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Corporate tax effects on the quality and quantity of FDI

  • Johannes Becker

    ()

    (Max Planck Institute for Intellectual Property, Competition and Tax Law)

  • Clemens Fuest

    ()

    (Oxford University Centre for Business Taxation)

  • Nadine Riedel

    ()

    (Oxford University Centre for Business Taxation)

This paper measures the relative importance of quality and quantity effects of corporate taxation on foreign direct investment. Quantity is affected if corporate taxes reduce the equilibrium stock of foreign capital in a given country. Quality effects arise if taxes decrease the extent to which investment contributes to the corporate tax base and the capital intensity of production. Depending on the sign of the quality effects, the detrimental welfare effects of corporate taxation are either mitigated or aggravated. We derive a number of hypotheses how corporate tax changes may affect the quality of investment. Our hypotheses are then tested using data from a large sample of European multinationals. With regard to corporate tax effects on the corporate tax base, we find that quality effects account for up to fourty per cent of the total effect. With regard to corporate tax effects on labour income, our results suggest that quality effects mitigate the negative quantity effect by nearly sixty percent (as corporate taxes strongly increase the labor intensity of production). An important implication is that governments should not exclusively care about the size of inbound FDI flows but also about their specific characteristics, i.e. their quality.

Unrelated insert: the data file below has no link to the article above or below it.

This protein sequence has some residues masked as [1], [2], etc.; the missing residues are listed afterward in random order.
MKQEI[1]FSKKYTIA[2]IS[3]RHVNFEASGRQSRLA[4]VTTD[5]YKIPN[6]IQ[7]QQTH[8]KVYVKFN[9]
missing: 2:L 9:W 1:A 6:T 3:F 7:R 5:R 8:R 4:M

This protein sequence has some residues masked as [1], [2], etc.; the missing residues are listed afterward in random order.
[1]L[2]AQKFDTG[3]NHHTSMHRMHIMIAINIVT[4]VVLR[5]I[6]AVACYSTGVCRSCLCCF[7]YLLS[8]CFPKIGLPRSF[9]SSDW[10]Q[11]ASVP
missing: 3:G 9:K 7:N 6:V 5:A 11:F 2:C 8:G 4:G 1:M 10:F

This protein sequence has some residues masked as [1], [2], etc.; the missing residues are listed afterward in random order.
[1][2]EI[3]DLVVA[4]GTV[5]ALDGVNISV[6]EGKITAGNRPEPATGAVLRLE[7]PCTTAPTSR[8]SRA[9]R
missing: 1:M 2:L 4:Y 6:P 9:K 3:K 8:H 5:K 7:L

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Paper provided by Oxford University Centre for Business Taxation in its series Working Papers with number 1013.

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Date of creation: 2010
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Handle: RePEc:btx:wpaper:1013
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